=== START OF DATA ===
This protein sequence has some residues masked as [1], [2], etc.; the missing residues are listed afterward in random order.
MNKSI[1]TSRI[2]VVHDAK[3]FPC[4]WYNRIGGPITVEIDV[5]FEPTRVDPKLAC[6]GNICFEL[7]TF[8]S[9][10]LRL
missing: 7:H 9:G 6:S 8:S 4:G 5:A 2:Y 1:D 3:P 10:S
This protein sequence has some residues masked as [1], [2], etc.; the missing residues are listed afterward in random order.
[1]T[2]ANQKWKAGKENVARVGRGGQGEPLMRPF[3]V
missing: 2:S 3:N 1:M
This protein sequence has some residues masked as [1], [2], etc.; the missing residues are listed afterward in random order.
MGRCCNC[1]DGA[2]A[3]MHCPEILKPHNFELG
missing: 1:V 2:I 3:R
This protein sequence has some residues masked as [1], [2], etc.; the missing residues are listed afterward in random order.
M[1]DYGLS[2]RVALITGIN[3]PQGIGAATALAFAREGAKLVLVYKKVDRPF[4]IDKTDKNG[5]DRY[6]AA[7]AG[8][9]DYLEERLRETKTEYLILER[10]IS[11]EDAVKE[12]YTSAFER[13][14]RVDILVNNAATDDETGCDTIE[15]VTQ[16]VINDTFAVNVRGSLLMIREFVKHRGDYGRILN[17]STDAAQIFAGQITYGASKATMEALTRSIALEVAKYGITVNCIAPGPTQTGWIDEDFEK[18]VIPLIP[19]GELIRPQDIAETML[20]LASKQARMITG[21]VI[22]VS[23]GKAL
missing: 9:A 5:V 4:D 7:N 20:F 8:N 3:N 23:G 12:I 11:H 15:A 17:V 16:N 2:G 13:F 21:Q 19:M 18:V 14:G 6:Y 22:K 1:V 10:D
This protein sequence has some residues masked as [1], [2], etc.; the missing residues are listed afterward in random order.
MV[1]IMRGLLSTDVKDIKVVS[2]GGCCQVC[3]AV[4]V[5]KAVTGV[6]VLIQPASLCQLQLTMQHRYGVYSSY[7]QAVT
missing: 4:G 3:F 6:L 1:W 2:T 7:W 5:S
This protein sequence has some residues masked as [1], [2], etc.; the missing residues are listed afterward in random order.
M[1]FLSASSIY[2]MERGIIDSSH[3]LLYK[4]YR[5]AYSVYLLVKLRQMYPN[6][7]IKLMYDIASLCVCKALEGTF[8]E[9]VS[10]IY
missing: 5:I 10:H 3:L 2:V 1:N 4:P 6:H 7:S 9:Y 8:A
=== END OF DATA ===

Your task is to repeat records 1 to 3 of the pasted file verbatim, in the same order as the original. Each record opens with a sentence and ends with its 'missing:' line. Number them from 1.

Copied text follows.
This protein sequence has some residues masked as [1], [2], etc.; the missing residues are listed afterward in random order.
MNKSI[1]TSRI[2]VVHDAK[3]FPC[4]WYNRIGGPITVEIDV[5]FEPTRVDPKLAC[6]GNICFEL[7]TF[8]S[9][10]LRL
missing: 7:H 9:G 6:S 8:S 4:G 5:A 2:Y 1:D 3:P 10:S
This protein sequence has some residues masked as [1], [2], etc.; the missing residues are listed afterward in random order.
[1]T[2]ANQKWKAGKENVARVGRGGQGEPLMRPF[3]V
missing: 2:S 3:N 1:M
This protein sequence has some residues masked as [1], [2], etc.; the missing residues are listed afterward in random order.
MGRCCNC[1]DGA[2]A[3]MHCPEILKPHNFELG
missing: 1:V 2:I 3:R